OMAHA, Neb. -- Sarah Pavan and Jordan Larson led Nebraska to the NCAA women's volleyball title Saturday night, combining for 41 kills in the Cornhuskers' 27-30, 30-26, 30-28, 30-27 victory over Stanford.
Pavan had 22 kills and Larson finished with 19.
Nebraska broke an 11-all tie in the fourth game with a kill, consecutive blocks and a Stanford hitting error that made it 15-11. Stanford pulled to 29-27, but Larson's kill ended the game, giving Nebraska its first title since 2000.
"This team maxed out their ability -- and they never really wavered the entire year," Nebraska coach John Cook said. "To win it here in Nebraska with this group of people -- to overcome the expectations of getting hear and dealing with that pressure -- is definitely number one."
Stanford coach John Dunning called the final the biggest game in college volleyball history. The Qwest Center capacity crowd of about 17,200 was the largest to ever watch a college volleyball match.
"I don't think you can underestimate that. The Red Wave was pretty powerful," Dunning said. "To have that behind them was a big thing."
Nebraska (33-1) became the first non Pac-10 team in five years to win a title, capping a season-long run atop the rankings. The Huskers came from behind in its final three wins, starting with a five-game comeback after going down 0-2 to Minnesota in the Gainesville (Fla.) regional final.
"The game volleyball is a game of streaks," Stanford setter Bryn Kehoe said. "I would say we were up, we let a streak go and that's how the game goes."
Stanford (30-4) went up 16-12 in the first game after a 7-1 run during which Foluke Akinradewo had three kills and a block assist. The Cornhuskers tied it 18 after a Cardinal hitting error and net violation.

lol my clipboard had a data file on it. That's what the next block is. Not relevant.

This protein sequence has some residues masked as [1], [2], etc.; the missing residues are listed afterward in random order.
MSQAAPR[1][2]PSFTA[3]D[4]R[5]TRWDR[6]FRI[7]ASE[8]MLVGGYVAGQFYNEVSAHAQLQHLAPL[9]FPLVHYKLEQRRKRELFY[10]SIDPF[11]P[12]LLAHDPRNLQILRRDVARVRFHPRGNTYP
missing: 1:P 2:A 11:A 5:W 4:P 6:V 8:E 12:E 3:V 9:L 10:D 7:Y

Stanford led 27-24 after a five-point run on two errors and a net violation by Nebraska, and eventually won the first game 30-27.
Larson had seven kills and no errors in the first game for Nebraska, after posting six kills and six errors in the semifinal against UCLA on Thursday.
The Cornhuskers jumped to a 5-1 lead in the second game, but Stanford reclaimed the lead at 9-8 after two blocks, two kills and a service ace.
With the score tied at 24, Pavan deflected Cynthia Barboza's attempt straight up into the air, but couldn't see the ball. Rachel Holloway scrambled to make the dig and Larson set the ball across the court to Mancuso, who ended the point with a kill. The Huskers won the game 30-26.
"Whenever anybody makes a great play, it definitely pumps the team up," Holloway said. "I had an opportunity to make the play and I saw she didn't see it. She had no idea where the ball was."
The Cornhuskers were down 26-22 in the third game but rallied to tie it at 27. Erin Waller had nine kills in the game for Stanford, but Larson blocked her possible 10th kill to put the Cornhuskers up 29-28. Pavan ended the game on the next point with her 16th kill, giving Nebraska a 2-1 match lead.
"Her [Holloway's] sets were unbelievable," Pavan said. "I was like drooling when I was hitting them."